For the past two-and-a-half years I’ve been running a website called Conservation-Watch. I recently did an interview with the Big Green Politics Podcast, about the impact of conservation on indigenous peoples – the podcast went live yesterday.
On 13 February 2019, the Supreme Court of India ordered the forced eviction of millions of forest-dwelling people. The court’s decision is the result of a case filed in 2008 by wildlife conservation organisations: Wildlife First, Nature Conservation Society, and Tiger Research and Conservation Trust.
In India, when an area of forest land is cleared, an equivalent area of land has to be afforested. Since 2006, the government has imposed a fee on companies that clear forests for mining, industry, or other projects. The money goes into the Compensatory Afforestation Fund. The Compensation Afforestation Management and Planning Authority (CAMPA) is the organisation responsible for overseeing this afforestation. But the money collected was largely unused.
The Government of India is proposing to lease 40% of the country’s forests, classified as “degraded”, to private companies to improve and restore forest landscapes. Earlier this week, the All India Forum of Forest Movements (AIFFM) put out a statement opposing this proposed privatisation of India’s forests.
On 28 November 2009, Brazil, South Africa, India and China formed the BASIC block and agreed to act jointly at COP15, the UN climate negotiations in Copenhagen. The BASIC countries threatened to walk out of COP15 if rich countries attempted to force their agenda on the Global South.
Last year, emissions of carbon dioxide increased by 3.2% to 31.6 billion tonnes, according to figures released by the International Energy Agency. Fatih Birol, IEA’s chief economist told Reuters that, “[T]he trend is perfectly in line with a temperature increase of 6 degrees Celsius (towards the end of this century), which would have devastating consequences for the planet.”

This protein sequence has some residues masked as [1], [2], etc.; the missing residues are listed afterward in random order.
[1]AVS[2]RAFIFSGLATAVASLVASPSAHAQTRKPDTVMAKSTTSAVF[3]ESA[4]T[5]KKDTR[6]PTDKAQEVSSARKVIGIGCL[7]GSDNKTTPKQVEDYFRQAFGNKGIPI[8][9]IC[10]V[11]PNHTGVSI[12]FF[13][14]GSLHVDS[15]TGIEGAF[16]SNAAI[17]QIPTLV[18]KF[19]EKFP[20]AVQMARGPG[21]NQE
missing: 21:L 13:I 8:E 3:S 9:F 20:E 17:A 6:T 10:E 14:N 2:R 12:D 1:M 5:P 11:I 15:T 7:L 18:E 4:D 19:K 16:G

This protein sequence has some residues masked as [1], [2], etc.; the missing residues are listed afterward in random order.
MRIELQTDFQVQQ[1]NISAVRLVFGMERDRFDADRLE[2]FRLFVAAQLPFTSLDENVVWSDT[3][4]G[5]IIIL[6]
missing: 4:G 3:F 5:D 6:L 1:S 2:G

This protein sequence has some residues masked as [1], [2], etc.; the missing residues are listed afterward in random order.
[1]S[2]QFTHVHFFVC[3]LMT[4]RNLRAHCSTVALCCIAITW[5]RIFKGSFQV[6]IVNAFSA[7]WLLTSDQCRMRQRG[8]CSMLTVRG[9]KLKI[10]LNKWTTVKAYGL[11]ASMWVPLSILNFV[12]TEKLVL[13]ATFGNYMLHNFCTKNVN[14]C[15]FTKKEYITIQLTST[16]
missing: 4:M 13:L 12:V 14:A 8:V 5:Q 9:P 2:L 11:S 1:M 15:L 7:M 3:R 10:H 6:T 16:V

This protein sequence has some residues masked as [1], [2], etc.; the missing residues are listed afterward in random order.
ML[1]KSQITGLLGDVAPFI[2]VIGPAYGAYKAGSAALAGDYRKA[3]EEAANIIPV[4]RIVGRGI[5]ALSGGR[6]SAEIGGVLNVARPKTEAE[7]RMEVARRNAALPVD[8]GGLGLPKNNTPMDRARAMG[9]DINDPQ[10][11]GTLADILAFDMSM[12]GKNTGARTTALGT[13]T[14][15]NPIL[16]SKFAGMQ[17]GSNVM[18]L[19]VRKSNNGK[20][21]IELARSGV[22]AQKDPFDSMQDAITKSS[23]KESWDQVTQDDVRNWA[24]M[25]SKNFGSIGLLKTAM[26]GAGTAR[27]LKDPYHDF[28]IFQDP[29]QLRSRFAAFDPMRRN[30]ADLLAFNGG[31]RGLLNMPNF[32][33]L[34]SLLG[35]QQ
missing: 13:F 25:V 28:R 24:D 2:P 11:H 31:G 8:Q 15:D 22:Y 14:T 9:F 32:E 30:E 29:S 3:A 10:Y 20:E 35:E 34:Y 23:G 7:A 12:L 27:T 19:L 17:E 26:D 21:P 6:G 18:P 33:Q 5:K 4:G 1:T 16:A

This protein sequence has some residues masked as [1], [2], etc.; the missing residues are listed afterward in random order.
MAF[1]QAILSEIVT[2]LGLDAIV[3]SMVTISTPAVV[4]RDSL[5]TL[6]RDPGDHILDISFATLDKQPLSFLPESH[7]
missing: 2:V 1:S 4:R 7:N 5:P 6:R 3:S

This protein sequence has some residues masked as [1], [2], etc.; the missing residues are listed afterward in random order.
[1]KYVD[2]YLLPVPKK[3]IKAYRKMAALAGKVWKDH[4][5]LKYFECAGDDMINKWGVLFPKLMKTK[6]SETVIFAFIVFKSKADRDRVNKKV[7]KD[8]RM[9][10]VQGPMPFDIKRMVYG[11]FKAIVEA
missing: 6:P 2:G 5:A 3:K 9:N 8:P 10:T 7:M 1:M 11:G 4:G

Richard Sandor has a new book out. He’ll tell you that markets are the solution before he hears the problem. Pollution? Climate change? Water shortages? Species extinction? Just create a new market and the problem will go away.
In the outcome of the Ad Hoc Working Group on Long Term Cooperative Action at the Durban COP17, the LCA invited “views on modalities and procedures for financing results-based actions and considering activities related to decision 1/CP.16, paragraphs 68–70 and 72”.
On 29 November 2011, REDD-Monitor posted a critique of a watershed conservation project in the East Khasi Hills district of Meghalaya in northeast India. The project is run by Community Forestry International in association with local communities and organisations.
A watershed conservation project in the East Khasi Hills district of Meghalaya in northeast India is set to become the country’s first REDD project. The project is discussed at length in an article by Soumitra Ghosh in the most recent issue of Mausam, an Indian climate justice publication.
Last week, REDD-Monitor posted episode one of Keuringsdienst van Waarde’s investigation into carbon offsetting. In case you missed it, here it is: “One cent per square metre: Dutch TV programme finds out the cost of Brazil’s rainforest.” Last week, we saw the Dutch TV consumer programme buying a plot of rainforest in Brazil. This week, the Keuringsdienst team looks deeper into the implications of CO2 offsets.
In this short video, “Lives of the Forest,” indigenous activists from the Asia Pacific region speak out against REDD. “We find that the way [the international community] took decisions for passing through this REDD mechanism is in complete exclusion of the indigenous peoples,” says Jiten Yumnam of the Meitei people in Manipur, India.
A six-part series in the latest issue of Christian Science Monitor investigates carbon offsets. The researchers look at several offset projects and conclude that “Carbon offsets are the environmental equivalent of financial derivatives: complex, unregulated, unchecked and – in many cases – not worth their price.”